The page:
The insurgency is now well under way. The President pleads with the American people for another few billion dollars to pay for his military operation and his Texas contractors. His generals talk about how they've pacified parts of Grosse Point and Dearborn in Detroit and Nob Hill in San Francisco. The US House and Senate are torn apart between a desire to pull out the soldiers - who are dying in increasing numbers - and those who believe we must first "pacify" the "insurgents" in Detroit and San Francisco. Unable to reach a consensus, and with a general loyal to the President pushing for more time and money to "pacify" Detroit and San Francisco, Congress votes another few billion dollars and more time to the President.
Meanwhile, the President's advisors tell him that if he can just wait long enough, the magical "Free Market" will solve all problems in Detroit and San Francisco. Eventually, transnational corporations will see the huge and cheap labor force in the cities - which are now totally impoverished - as an asset. The 15% flat tax will bring prosperity. The privatization of Social Security and medical services and schools will bring "opportunity" to the people of the two cities. Just wait, it'll happen.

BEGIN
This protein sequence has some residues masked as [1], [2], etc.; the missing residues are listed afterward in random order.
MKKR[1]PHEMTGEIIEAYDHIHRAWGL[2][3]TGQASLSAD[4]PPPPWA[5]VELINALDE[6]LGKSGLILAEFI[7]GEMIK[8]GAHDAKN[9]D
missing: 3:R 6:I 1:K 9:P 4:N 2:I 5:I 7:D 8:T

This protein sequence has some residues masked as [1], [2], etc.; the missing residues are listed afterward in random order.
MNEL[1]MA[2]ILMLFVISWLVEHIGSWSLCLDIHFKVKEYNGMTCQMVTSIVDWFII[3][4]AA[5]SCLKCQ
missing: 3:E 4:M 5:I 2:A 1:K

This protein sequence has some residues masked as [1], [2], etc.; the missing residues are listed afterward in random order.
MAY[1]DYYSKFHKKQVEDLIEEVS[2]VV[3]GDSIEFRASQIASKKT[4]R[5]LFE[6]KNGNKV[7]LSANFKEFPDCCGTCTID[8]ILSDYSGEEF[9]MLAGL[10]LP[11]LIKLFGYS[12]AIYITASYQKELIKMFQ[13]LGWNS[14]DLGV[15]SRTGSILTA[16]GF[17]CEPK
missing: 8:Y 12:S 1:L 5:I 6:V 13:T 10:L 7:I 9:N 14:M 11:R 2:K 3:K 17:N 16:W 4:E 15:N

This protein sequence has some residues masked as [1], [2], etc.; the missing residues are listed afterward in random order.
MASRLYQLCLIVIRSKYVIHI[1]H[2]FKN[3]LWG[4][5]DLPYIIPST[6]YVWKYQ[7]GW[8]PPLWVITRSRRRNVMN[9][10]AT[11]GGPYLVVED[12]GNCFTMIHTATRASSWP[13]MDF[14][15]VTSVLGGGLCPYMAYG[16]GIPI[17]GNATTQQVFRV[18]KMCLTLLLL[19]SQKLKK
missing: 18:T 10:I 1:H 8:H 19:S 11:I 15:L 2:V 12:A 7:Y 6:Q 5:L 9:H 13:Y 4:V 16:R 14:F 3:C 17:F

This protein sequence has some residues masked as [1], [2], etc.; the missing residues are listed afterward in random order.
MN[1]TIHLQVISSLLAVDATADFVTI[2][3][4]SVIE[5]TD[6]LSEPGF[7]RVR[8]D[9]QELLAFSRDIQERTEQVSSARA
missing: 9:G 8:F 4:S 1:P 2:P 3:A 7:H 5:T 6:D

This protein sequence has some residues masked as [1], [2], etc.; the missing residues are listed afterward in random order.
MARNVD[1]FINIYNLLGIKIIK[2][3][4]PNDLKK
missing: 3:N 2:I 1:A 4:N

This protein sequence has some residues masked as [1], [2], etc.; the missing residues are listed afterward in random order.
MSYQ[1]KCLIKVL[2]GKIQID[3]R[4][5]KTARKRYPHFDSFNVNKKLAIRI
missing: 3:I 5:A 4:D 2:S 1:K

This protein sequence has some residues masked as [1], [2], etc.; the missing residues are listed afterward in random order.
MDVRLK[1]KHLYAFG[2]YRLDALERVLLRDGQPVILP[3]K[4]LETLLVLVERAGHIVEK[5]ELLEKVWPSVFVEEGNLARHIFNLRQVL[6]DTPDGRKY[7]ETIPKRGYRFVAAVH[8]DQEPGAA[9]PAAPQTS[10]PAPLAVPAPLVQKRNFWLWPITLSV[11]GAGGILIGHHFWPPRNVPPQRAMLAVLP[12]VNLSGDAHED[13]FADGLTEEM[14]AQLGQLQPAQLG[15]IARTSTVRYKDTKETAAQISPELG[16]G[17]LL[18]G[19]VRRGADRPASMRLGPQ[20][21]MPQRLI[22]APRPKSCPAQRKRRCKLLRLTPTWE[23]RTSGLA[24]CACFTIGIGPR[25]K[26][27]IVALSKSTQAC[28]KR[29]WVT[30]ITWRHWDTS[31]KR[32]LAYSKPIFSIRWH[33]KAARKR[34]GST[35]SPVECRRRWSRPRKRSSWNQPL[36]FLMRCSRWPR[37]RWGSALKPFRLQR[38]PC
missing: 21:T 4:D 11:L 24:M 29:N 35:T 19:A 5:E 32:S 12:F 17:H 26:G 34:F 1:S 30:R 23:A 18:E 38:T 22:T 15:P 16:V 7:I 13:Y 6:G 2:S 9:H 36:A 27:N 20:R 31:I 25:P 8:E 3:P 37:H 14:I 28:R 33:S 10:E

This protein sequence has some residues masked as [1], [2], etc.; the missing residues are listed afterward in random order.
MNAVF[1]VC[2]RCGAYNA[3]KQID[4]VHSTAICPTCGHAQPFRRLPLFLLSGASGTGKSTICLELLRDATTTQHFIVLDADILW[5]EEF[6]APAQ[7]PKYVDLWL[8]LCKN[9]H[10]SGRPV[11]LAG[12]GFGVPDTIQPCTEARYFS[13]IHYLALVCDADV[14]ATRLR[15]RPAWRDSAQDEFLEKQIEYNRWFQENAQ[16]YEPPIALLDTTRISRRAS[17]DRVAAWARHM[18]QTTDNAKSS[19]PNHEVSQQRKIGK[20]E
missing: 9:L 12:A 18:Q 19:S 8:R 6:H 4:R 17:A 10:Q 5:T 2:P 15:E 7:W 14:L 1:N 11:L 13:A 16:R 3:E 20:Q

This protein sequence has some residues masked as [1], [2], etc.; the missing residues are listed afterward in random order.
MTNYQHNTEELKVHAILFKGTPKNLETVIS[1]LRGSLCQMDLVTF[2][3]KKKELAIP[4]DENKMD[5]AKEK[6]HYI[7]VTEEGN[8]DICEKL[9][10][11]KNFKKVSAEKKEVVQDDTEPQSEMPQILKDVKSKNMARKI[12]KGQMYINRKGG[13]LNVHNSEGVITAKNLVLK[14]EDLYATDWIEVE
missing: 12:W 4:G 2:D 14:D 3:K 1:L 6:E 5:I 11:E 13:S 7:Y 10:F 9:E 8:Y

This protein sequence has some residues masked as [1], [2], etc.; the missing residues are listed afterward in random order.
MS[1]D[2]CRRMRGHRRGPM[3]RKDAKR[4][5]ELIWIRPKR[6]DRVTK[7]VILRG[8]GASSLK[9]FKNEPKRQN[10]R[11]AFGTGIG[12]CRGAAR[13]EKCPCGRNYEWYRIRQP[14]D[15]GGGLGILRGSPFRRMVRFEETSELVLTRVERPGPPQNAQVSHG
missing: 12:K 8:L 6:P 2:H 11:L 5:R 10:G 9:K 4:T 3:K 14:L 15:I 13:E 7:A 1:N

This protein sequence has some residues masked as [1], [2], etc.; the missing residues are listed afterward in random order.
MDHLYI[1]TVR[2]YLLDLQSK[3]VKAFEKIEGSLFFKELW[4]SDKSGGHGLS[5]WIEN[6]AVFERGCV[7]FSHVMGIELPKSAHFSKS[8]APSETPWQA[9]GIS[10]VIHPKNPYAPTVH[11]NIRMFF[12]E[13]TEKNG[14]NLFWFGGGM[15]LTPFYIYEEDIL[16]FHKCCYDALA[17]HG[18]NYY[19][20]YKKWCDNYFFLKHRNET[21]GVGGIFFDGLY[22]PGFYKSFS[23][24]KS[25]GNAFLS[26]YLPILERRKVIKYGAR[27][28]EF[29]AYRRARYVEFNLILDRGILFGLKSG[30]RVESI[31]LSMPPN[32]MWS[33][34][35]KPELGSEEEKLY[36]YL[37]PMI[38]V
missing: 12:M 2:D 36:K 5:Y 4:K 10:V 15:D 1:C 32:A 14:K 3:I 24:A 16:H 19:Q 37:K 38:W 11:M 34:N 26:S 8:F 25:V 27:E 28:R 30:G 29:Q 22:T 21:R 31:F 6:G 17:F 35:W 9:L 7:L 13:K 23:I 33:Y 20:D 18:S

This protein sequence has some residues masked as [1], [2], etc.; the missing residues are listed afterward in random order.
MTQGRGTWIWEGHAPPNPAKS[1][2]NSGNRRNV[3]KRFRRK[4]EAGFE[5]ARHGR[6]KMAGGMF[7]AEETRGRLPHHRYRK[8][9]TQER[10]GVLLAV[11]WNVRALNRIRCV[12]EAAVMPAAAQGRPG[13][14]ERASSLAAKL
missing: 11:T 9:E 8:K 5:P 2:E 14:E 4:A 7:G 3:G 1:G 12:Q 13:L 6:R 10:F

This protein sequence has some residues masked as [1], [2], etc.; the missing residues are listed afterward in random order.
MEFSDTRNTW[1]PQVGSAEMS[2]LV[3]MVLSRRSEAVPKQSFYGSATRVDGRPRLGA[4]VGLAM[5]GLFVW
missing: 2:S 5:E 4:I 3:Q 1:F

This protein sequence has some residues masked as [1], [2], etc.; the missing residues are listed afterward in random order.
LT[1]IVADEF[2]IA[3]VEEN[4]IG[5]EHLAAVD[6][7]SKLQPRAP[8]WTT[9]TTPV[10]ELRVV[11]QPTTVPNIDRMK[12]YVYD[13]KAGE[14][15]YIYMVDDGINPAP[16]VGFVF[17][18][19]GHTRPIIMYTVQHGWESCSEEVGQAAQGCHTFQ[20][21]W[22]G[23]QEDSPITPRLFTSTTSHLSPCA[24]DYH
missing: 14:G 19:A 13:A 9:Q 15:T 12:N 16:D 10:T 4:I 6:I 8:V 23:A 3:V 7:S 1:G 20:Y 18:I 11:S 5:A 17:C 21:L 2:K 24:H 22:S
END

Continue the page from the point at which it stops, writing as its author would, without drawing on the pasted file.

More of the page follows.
The only solution allowed for discussion is the military solution. After all, we now have to "win back" Detroit and San Francisco. We have to kill off those engaging in racial, religious, regional, or "sectarian" violence.
And, sure enough, as neighborhoods reorganize themselves by race and ethnicity, as the young protesters are killed off, and the local religious leaders take over the functions of government - providing education, health care, and even food and safe water - the violence subsides in those localities. The President claims these reductions in local violence are "proof" that his military strategy to pacify Detroit and San Francisco is "showing progress."
And so, for another year, the nation votes for more military funds, waiting for the magical "free market" solution to take hold, forgetting the lesson of 7000 years of city-state civilization that public services, progressive taxes, and local government are necessary to a civil and functional society.
Sound eerily familiar? This is what the Republicans and the Bush Administration did to Iraq (and partially did to New Orleans).
Lest you've forgotten, the main reason why the Bush Administration had no "Plan B" for Iraq, no planning whatsoever for anything beyond the first 3 months after the successful war to knock down Saddam's government, is because they instead had an economic plan.